The EU is constituted as an area of freedom, security and justice. This means that, independently on how big the migratory fluxes are, the EU needs to answer from a perspective based in the respect of the fundamental rights of the migrants. This means that there are millions of migrants that are in a need to have their rights defended through the provision of proper legal support. Indeed, this help can only be provided if there are lawyers specifically trained on European law that applies to these cases (cases affecting immigrants in a broad sense and cases affecting unaccompanied migrant minors). Since immigration towards Europe is a phenomenon that will persist in time, the needs of migrants will persist in time too. Consequently, the results of our project are not short-term ones but are designed to also persist in time: the results are expected to continue consolidating the solid training of lawyers on the EU law that is related to the needs of migrants that was initiated by the project TRALIM 1.
However, this project also answers another important need: the necessity of having lawyers from EU Member States trained in EU law as underlined in the “Study on the state of play of lawyers training in EU Law” (Recommendation 6 on improving quality and relevance of training activities on EU Law, Recommendation 15 on online access to EU Law training materials and information and Recommendation 20 on presentation of EU Law content in training activities).
Major objectives to be attained
Training of 600 lawyers through the holding of seminars on the EU relating to immigration and asylum (TRALIM seminars: 390 lawyers to be trained), seminars the EU relating to unaccompanied migrant minors (TRAUMA seminars: 180 lawyers to be trained) and through short stays in immigration’s hotspots in Greece, Italy and Spain (30 lawyers to be trained).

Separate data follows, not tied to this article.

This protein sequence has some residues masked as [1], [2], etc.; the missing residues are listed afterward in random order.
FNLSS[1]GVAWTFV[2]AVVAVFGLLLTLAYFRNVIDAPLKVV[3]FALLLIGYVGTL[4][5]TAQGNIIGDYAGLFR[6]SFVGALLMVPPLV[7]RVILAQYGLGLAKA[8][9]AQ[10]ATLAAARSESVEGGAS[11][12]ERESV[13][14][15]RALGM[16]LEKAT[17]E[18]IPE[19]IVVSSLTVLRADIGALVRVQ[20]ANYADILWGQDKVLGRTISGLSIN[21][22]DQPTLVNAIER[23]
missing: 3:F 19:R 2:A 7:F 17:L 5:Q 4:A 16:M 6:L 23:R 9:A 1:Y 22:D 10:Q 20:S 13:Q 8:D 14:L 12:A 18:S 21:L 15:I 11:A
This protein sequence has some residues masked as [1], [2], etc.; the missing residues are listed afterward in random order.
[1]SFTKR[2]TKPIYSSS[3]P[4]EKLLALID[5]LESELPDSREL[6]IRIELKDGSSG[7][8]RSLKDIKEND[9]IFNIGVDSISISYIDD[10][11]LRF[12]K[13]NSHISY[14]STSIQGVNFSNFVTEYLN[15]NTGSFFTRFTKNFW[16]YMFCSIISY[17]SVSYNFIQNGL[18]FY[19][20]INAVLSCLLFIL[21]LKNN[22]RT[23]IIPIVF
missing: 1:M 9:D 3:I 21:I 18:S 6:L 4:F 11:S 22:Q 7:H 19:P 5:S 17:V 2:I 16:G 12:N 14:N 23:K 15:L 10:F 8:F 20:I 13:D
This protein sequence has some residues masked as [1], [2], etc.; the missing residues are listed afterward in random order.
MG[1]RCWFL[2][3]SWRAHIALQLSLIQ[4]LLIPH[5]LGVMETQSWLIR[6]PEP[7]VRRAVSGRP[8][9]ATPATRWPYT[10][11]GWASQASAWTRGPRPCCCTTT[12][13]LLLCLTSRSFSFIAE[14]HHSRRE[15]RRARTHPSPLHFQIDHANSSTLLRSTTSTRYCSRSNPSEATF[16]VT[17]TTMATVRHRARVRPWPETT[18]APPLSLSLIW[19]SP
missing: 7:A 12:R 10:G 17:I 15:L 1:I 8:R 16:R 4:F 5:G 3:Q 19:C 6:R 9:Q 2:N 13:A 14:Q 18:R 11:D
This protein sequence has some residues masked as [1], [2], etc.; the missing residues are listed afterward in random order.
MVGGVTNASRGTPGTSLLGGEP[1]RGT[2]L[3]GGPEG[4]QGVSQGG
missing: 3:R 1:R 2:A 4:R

To facilitate networking opportunities to those lawyers participating in the seminars and between the lawyers participating in the short-stays and the local lawyers in the hotspots so they will be able to collaborate further on immigration and asylum issues.
To make available training content related to the project’s activities in the European Lawyers Foundation’s website so it is accessible to the lawyers participating in the project’s activities but also to other lawyers that work in issues related to immigration and who can find relevant material for their work in the ELF’s website.
To distribute to 600 lawyers participating in the seminars the equivalent number of hard copies of the “Handbook on European law relating to asylum, border and immigration” and the “European legal and policy framework on immigration detention of children”, publications produced by the Fundamental Rights Agency of the European Union.
The project targets directly those lawyers who will participate in the different project’s activities and those who can access the seminars’ material that will be available online (European Lawyers Foundation’s website). Indirectly, the project will target and benefit those migrants (including unaccompanied minors) arriving in Europe who need legal assistance something that, at the end, has a positive impact on the rule of law and the access to Justice in the EU.
This project is financed with the support of the Justice Programme of the European Union